How does letting relief work?

Homeowners who sell their primary residence do not pay CTG and get private residence relief. However, this does not apply to BTL properties as they are not primary residence.

However, if you are selling a property that is your main residence as well as a source of rental income, you may qualify for letting relief as well as private residence relief. This means that the gains over the last 9 months (this has been reduced from 18 months) qualify for full private residence relief (you pay no CGT on this portion of the gain) in addition to paying no CGT on the sale of the property for the years you have lived in it because this period would qualify for private residence relief as your main residence. 

As per current tax legislation, this only applies to properties where the owner of the property is in shared occupancy with the tenant and does not apply if you have a lodger that shares living space with you or if you have children or parents living with you who pay rent or housekeeping.

If you only let out a portion of your home, you will qualify for private residence relief on the portion you are not letting out. For example, if you let out 40% of your home, then you will not have to pay CGT on 60% of the sale price. You will also get lettings relief if you lived in the property at the time. According to legislation, you will get the lowest sum of the following when you sell your property, which will be:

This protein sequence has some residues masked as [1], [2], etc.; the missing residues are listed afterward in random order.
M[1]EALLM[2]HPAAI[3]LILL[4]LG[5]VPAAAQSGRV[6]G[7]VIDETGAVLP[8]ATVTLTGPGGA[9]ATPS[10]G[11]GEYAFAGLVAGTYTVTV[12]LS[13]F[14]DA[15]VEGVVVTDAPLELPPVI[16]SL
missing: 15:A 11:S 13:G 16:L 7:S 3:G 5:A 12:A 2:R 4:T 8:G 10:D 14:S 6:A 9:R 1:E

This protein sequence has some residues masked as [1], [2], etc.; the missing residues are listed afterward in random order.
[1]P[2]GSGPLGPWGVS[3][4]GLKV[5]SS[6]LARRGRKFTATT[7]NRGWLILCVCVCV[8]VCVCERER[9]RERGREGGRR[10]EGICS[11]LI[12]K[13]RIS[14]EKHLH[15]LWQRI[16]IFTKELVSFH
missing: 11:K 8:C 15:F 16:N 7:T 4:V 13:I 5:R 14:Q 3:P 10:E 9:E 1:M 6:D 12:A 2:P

• The same amount you received in private residence relief
  • The same amount as the gain you made while letting out the property
  • £40,000

Is there capital gains tax on inherited property?

No CGT is applicable to inherited commercial or residential property. In addition, you will not have to pay Stamp Duty or Income Tax on this property. However, you may have to pay Inheritance Tax on the property if it has not been paid by the deceased’s estate. If Inheritance tax is applicable, the HMRC will contact you to settle this cost.

Keep in mind that if you become the owner of a second property as part of an inheritance, you will have to state which residence is your main residence. This will determine CGT should you decide to sell the property.

How do I pay Capital Gains Tax to the HMRC?

It is a simple process to pay your CGT to the HMRC, and you can perform this yourself or through your accountant. The most important factor is to report your taxable gains accurately in order to avoid penalties. If your taxable gains are below the CTG allowance, which is currently set at £12,300, you do not need to report them.

If they are above this allowance, it needs to be reported via the HMRC’s CGT service portal or annually in your self-assessment tax return. Generally, this needs to be paid within 30 days.